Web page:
Cava that’s a cut above: Gramona


Gramona is one of Catalonia’s most revered sparkling wine producers – crafting spectacular sparkling wines that challenge Cava’s maligned reputation. Here Lenka Sedlackova MW explains what makes this Cava House different

When we first decided to add Cava to our illustrious list of sparkling wines, we were looking for the best of the best. Enter Cava Gramona, one of the most highly regarded and respected Cava producers but also, and I have no qualms about saying this, one that ranks among the best sparkling wine producers in the world.

Cava Gramona was founded in 1886 as Celler Batlle, at the time the biggest négociant business in Penedès. Gramona’s journey to producing “Champan de Cava” began in earnest in 1921 when the bodega released its first own Cuvée, made from indigenous varieties. Gramona’s focus has always been on complexity achieved through long ageing on lees – but more recently, the current, fifth generation of Gramonas (cousins Jaume and Xavier) has focused on sustainability and ecological practices.

Today Gramona farms organically and the Cavas will be certified biodynamic as of the 2014 vintage. Gramona grows their own herbs and makes their own compost. Chickens roam freely around the farm and sheep graze on the grass, keeping it in check. Additionally, the winery (built in 2001 on the Font de Jui site) takes advantage of geothermal energy – the pipes go down 130 metres and this saves about 50 percent of the electricity demands. In the milder climate of Penedès, it is somewhat easier to be organic and biodynamic than somewhere like Champagne, and other Cava producers are following Gramona’s example and moving in that direction.

Gramona’s estate vineyard, Font de Jui, was recently classified as a “Paraje Calificado” as part of the newly established and highest-quality category of Cava with some of the strictest production rules of any sparkling wine category. Only eight other producers have the right to produce single-vineyard Cava. The three Cavas from the Gramona range that can bear this aspirational classification are III Lustros, Celler Batlle, and Enoteca. With over 12 years on lees, Enoteca is the longest-aged Cava on the market and offers the sort of complexity and vivacity that can put some very expensive Champagnes to shame.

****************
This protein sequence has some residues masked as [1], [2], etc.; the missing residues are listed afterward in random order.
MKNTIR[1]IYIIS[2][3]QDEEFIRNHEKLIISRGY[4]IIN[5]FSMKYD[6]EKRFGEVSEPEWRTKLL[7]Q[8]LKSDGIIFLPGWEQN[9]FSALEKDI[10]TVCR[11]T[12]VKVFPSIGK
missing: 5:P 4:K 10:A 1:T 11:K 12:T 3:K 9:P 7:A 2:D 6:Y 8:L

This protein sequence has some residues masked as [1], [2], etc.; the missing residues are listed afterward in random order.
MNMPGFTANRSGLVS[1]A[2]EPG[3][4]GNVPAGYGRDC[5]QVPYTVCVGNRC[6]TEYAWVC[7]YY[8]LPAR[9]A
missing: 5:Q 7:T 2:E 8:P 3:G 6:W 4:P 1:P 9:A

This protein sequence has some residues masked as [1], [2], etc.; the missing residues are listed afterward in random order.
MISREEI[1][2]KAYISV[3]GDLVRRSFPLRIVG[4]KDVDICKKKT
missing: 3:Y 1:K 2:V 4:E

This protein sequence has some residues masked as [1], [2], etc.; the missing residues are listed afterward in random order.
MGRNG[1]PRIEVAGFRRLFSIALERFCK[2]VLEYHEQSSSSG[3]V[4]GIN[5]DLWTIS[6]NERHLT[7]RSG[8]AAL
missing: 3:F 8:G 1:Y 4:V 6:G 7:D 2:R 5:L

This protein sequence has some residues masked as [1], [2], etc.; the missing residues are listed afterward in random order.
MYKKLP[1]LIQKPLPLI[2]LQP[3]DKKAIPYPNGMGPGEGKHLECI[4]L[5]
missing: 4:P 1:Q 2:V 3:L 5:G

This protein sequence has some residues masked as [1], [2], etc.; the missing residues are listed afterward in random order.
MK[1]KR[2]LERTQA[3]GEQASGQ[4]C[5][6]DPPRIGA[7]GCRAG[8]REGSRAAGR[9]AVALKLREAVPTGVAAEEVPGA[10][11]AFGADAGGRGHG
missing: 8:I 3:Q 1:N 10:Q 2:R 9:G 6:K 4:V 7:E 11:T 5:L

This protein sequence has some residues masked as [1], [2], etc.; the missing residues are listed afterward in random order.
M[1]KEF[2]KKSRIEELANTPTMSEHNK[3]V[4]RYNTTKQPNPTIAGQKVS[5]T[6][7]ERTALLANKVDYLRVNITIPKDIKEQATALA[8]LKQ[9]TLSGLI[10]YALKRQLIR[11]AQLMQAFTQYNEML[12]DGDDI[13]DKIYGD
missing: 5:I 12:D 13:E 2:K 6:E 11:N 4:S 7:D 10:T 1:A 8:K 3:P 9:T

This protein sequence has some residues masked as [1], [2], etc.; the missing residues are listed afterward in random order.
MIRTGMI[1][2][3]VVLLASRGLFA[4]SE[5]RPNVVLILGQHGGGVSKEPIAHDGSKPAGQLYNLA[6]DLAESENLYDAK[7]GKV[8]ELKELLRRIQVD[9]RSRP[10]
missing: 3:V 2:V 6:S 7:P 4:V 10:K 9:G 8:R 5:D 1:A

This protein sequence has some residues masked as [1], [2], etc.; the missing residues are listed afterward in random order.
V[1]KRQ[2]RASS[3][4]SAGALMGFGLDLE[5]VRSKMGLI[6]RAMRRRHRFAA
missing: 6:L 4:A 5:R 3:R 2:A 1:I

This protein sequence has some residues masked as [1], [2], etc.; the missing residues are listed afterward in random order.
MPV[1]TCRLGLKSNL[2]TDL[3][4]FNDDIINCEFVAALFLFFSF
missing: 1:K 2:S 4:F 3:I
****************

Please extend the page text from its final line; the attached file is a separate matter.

Most Gramona Cavas are designated as Brut Nature, as the high complexity and intensity of flavour achieved through such long ageing doesn’t often require the addition of dosage. Any dosage that is used – for instance in their younger wine, Imperial (aged “only” for five years on lees) – comes in the form of a fortified wine aged in a 120-year-old solera, a nod to the olden days when such practices weren’t entirely unheard of.

These Cavas are fantastic; chances are you may have never tried anything similar and will be amazed by their quality, versatility and drinkability.

2013 Cava Gramona, Imperial, Gran Reserva, Brut

Cava Gramona’s long tradition of producing high-quality, long-aged Cava is epitomised by this complex and inviting wine, Imperial. Based on Xarel·lo and Macabeo, with a small addition of Chardonnay, Imperial is aged on lees for five years, giving the wine an exquisite, creamy mousse. The fruit profile is layered, with dried flowers, hay and fennel mingling with notes of freshly baked bread and patisserie. Uniquely for this wine, the dosage comes from an hundred-year-old solera, adding just a touch of richness and nuttiness to the finish. This is a Cava that can match a variety of dishes, from appetisers like nuts and olives to white fish.

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